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Raiders to reveal Las Vegas stadium parking plan this week

Updated August 26, 2018 - 12:20 am

This should be the week we get some answers to one of Southern Nevada’s biggest mysteries: Where will the thousands of people attending events at the new Las Vegas stadium park their cars?

Last week, I posted a photo on Twitter of the stadium site from the air, inspiring dozens of followers to remark about the lack of parking.

The Raiders, with one foot in the Bay area and one in Nevada, have said they’re working on a plan and would provide details to the Clark County Commission by September.

Las Vegas journalists have prodded Raiders President Marc Badain so often that he grimaces whenever the subject comes up.

Clark County officials say commissioners will take up the parking issue as a zoning matter on Sept. 5 and that related documents should be posted on the county’s website this week.

What we know is that the county requires the team to account for 16,250 parking spaces for the 65,000-seat facility. The 63-acre site on which the stadium sits is far too small to provide that many.

From the start, it has been clear that the stadium site was chosen because of its appealing proximity to the Strip and that parking was a matter that would just have to be dealt with.

The Raiders have intimated that their plan probably would include a collection of offsite parking lots. Badain has said that the team has looked at the Bali Hai Golf Club, about three-quarters of a mile away from the stadium.

The Raiders might strike deals with landowners around the stadium to lease parking spaces on event days.

MGM Resorts International is a major landowner east of Interstate 15 in the vicinity of the stadium. Any company would have to be careful not to overcommit to the Raiders to the detriment of its own customers.

One idea that won’t be on the table: building a nearby parking garage. The team says it is committed to providing an appropriate game-day experience to accommodate tailgating, which wouldn’t happen in a parking garage.

The team and county planners also are trying to be mindful of changes in the way people get from place to place. This will be one of the first stadiums built in the era of ride-hailing services, and futurists tell us that it won’t be long before we see autonomous vehicles on our roads. Is it possible that an autonomous car could drop off and pick up attendees?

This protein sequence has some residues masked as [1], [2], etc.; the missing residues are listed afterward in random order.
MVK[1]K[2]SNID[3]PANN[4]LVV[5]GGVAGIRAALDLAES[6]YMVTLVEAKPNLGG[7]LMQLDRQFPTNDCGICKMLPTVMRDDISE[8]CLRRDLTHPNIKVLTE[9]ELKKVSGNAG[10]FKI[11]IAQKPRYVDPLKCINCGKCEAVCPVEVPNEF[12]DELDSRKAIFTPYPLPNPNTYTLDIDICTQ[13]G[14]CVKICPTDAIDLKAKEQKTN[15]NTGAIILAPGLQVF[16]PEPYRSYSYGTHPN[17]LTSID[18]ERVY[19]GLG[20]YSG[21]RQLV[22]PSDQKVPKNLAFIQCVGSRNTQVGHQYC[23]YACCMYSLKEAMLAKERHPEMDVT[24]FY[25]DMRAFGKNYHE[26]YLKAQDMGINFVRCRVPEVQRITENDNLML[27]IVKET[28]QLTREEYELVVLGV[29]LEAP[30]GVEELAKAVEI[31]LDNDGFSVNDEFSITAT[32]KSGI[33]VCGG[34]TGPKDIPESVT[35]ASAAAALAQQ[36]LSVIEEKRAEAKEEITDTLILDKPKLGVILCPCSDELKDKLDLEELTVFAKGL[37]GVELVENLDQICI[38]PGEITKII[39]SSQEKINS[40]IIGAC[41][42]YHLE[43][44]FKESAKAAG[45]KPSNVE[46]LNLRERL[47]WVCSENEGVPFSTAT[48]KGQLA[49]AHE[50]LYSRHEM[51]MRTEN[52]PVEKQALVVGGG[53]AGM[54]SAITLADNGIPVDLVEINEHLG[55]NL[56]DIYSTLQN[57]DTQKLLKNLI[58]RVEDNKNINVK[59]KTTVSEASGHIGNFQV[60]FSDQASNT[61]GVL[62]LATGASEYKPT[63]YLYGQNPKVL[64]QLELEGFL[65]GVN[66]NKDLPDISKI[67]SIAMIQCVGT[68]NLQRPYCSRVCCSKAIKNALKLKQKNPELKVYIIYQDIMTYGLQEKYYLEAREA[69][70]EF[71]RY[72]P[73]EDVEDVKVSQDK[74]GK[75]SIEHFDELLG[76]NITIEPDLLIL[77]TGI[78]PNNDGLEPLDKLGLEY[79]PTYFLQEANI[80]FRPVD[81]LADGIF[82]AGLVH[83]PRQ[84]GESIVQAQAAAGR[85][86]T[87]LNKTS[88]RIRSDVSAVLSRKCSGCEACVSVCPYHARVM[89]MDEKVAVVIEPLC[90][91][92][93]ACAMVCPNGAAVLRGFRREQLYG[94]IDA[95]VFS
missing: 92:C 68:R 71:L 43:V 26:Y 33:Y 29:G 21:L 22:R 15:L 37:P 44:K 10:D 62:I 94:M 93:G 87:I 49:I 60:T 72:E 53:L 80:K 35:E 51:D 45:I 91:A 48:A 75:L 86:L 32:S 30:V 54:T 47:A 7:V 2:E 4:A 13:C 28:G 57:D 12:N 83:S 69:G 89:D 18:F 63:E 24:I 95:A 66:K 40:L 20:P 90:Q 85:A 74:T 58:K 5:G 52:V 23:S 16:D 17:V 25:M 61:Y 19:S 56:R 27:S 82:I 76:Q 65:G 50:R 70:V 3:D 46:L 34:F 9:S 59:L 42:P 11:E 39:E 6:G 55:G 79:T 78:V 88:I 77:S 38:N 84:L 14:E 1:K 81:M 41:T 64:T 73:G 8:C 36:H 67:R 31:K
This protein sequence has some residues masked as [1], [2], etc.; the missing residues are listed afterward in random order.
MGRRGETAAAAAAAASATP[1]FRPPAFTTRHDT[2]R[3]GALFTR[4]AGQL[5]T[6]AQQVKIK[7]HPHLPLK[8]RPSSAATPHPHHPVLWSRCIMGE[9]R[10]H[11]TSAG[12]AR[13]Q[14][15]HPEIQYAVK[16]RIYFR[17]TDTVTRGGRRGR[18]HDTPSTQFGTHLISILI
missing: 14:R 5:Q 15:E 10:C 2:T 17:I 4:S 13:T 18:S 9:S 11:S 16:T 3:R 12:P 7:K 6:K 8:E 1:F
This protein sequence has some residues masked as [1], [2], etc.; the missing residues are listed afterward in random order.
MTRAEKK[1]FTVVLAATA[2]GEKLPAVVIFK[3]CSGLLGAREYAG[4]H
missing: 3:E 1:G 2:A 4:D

The extension of the Las Vegas Monorail is another strategy that will come into play, but there hasn’t been much news from the company about financing a one-mile extension from MGM Grand to Mandalay Bay.

The Raiders also are conscious that a high percentage of people attending games will be from out of town, staying at the city’s resorts. Many of them simply will walk to the stadium, so it will be incumbent upon planners to determine whether more pedestrian bridges across I-15 are needed or whether some streets should have vehicle restrictions on event days.

Football fans are a hardy lot, and a half-mile to a mile walk isn’t asking too much of them, although those early-season games when temperatures can still exceed 100 degrees could make a long walk a little uncomfortable for some.

It’s noteworthy that the new Las Vegas stadium won’t be alone among sports venues that lack nearby parking. The Minnesota Vikings seem to manage at U.S. Bank Stadium in subzero temperatures.

I recently attended a baseball game at Coors Field in downtown Denver, and a cottage industry of bicycle-powered rickshaw drivers has emerged to help people get to their vehicles.

Fans and critics are waiting to see what the Raiders have in mind. We should get answers soon.

Contact Richard N. Velotta at rvelotta@reviewjournal.com or 702-477-3893. Follow @RickVelotta on Twitter.

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